This will be another "lemons to lemonade" story and rather than my typically long preamble, I'll jump right to showing you what came out of the camera.
Kind of flat and boring. Not to mention the fence is visible in the background. While almost all of my animal shots are taken at a zoo (Memphis Zoo in this case), I also like to avoid making that fact too obvious.
We'll whiz right past my photo "restoration" in Lightroom and Photomatix. The goal was to really get the zebra's stripes to pop and to get some depth back into the picture.
Even with that, I was not particularly happy. The picture was just too... "dirty".
Part of the reason for this is that I had an idea that I wanted to try something new (at least new to me) and I wanted to create something with more contrast than I might otherwise have aimed for. The technique is called "paintography" and one of the tools commonly used is an Adobe Labs extension for Photoshop called Pixel Bender.
(For more on paintography, check out the blog of Ray Bilcliff. His work on Google+ is what inspired me to give this a try.)
Pixel Bender has a number of filters. The one I was particularly interested in using is called "OilPaint". The effect is controlled by five sliders. I'm not going to cover the ins and outs of this filter now, but here are some examples of various settings:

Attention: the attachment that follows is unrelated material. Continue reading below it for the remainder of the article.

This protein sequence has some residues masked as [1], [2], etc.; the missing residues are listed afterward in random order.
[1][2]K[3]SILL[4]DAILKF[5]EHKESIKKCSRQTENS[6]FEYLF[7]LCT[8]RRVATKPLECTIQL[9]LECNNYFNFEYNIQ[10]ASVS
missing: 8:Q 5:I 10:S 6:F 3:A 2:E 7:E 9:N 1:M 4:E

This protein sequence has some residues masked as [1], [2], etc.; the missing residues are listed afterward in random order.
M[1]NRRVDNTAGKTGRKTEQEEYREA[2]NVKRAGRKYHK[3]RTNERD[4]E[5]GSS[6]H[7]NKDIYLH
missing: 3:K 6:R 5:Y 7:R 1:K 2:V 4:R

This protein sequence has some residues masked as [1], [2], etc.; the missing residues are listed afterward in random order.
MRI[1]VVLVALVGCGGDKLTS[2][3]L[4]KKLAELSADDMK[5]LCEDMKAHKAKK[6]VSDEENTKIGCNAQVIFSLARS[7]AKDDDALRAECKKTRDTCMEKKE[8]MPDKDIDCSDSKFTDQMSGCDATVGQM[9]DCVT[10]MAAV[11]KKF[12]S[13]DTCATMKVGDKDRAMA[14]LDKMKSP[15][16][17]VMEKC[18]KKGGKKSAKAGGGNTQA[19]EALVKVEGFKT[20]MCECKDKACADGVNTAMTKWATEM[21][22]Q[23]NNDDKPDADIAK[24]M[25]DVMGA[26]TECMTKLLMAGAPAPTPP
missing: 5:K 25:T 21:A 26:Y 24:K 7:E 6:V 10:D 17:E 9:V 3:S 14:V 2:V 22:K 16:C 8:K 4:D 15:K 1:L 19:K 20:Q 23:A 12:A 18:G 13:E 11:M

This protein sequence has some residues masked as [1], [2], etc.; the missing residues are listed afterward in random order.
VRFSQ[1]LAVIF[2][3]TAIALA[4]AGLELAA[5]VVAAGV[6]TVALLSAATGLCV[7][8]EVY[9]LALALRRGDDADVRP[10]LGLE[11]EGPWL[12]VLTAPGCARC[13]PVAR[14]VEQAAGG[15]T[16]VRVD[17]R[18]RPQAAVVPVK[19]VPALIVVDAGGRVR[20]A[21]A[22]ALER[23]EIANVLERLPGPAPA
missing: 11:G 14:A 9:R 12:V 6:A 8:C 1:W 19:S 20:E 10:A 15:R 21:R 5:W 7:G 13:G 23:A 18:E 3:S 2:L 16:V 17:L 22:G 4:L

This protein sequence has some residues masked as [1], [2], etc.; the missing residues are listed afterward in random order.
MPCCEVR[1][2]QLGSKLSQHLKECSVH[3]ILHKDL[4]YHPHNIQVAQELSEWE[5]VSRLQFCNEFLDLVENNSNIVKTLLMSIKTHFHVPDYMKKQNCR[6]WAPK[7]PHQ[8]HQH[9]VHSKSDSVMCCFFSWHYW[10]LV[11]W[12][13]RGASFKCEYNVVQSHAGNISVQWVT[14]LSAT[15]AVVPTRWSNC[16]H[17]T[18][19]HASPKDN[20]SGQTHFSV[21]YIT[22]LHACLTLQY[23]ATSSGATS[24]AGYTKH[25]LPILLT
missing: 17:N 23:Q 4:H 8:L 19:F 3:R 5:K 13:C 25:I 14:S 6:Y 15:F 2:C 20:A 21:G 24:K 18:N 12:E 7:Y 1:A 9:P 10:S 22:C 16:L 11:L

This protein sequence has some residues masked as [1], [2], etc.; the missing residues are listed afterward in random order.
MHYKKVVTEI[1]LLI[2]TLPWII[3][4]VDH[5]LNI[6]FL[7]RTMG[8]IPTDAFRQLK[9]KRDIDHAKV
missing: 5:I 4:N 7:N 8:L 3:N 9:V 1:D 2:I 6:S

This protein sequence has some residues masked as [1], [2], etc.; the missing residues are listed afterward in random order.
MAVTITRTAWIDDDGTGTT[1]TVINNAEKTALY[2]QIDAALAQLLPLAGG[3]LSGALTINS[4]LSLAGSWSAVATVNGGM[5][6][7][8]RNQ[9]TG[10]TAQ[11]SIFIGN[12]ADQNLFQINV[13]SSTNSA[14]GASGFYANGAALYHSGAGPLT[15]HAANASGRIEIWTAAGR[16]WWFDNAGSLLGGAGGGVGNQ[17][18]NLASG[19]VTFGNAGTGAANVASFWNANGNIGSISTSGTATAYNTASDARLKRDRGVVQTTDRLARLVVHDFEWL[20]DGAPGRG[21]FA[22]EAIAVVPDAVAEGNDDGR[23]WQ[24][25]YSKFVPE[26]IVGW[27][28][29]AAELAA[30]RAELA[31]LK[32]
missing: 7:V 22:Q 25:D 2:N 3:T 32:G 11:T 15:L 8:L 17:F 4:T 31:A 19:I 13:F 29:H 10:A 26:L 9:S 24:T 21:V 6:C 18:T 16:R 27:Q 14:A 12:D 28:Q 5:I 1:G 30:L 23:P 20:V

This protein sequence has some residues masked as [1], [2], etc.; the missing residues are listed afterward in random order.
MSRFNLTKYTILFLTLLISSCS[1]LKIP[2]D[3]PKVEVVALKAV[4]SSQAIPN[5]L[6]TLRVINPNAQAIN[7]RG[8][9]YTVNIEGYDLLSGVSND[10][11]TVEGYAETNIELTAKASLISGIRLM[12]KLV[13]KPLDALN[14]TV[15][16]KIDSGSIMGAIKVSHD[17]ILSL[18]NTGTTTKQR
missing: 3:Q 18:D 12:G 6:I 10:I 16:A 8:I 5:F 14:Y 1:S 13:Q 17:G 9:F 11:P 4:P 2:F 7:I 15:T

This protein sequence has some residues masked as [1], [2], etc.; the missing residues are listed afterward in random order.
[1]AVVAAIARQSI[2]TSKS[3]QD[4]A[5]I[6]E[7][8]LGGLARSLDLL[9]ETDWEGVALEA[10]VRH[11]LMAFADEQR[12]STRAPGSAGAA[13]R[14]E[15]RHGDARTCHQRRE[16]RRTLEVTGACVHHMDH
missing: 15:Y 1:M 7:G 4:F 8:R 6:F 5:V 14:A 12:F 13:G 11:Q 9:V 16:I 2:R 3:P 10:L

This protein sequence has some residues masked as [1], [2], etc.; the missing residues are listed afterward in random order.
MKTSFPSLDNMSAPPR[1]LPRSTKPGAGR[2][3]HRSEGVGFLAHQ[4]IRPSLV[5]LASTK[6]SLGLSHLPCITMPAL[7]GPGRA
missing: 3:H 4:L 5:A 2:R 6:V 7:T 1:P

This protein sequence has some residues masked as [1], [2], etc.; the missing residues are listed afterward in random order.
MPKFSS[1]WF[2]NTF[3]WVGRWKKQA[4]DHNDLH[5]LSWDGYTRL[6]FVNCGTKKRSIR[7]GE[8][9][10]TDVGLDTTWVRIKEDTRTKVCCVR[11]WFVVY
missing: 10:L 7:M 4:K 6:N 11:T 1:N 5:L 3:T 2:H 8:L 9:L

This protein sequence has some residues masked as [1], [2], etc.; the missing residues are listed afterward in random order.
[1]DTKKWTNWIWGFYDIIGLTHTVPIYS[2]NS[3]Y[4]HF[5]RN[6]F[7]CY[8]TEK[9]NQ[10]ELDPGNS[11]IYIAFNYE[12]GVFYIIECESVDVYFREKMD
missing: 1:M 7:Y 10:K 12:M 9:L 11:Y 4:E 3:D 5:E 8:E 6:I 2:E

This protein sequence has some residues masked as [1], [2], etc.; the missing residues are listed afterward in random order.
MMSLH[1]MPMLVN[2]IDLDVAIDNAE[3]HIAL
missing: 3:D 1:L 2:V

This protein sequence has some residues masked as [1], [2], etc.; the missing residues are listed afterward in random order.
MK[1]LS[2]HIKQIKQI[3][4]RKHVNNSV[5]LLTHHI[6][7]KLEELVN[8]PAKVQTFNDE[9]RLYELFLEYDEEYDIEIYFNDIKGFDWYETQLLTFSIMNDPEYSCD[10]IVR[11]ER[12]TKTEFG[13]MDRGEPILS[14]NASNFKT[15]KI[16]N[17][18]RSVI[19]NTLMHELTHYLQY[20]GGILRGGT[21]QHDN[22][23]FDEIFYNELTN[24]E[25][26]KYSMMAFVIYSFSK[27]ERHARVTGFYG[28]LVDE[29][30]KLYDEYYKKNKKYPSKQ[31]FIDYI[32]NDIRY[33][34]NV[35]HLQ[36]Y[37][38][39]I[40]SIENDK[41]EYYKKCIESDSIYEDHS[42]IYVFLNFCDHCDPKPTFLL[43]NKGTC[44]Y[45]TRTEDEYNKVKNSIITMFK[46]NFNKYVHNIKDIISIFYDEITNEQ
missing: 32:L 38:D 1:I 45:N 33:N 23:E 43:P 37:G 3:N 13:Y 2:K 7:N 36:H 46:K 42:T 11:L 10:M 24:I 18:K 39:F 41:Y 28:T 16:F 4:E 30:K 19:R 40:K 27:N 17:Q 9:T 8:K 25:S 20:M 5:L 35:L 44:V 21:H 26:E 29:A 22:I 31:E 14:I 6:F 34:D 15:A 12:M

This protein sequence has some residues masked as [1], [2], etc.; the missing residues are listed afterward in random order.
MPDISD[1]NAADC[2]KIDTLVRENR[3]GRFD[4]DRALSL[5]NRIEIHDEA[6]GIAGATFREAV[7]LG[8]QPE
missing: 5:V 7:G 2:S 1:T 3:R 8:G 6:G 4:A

The first example is the one I actually used. My goal was something that looked photographic but that had a painterly quality upon closer inspection.
Speaking of "closer inspection", maybe this will better help to illustrate.
I am sure that not everyone will appreciate this look. Some will no doubt say, "he just clicked a couple buttons and the software did everything for him." Well, yes. And no. This does take some up-front planning and while you can just monkey around with the sliders, it helps to have something in mind to start with.
The key thing is to keep trying new things. What's the worst that can happen?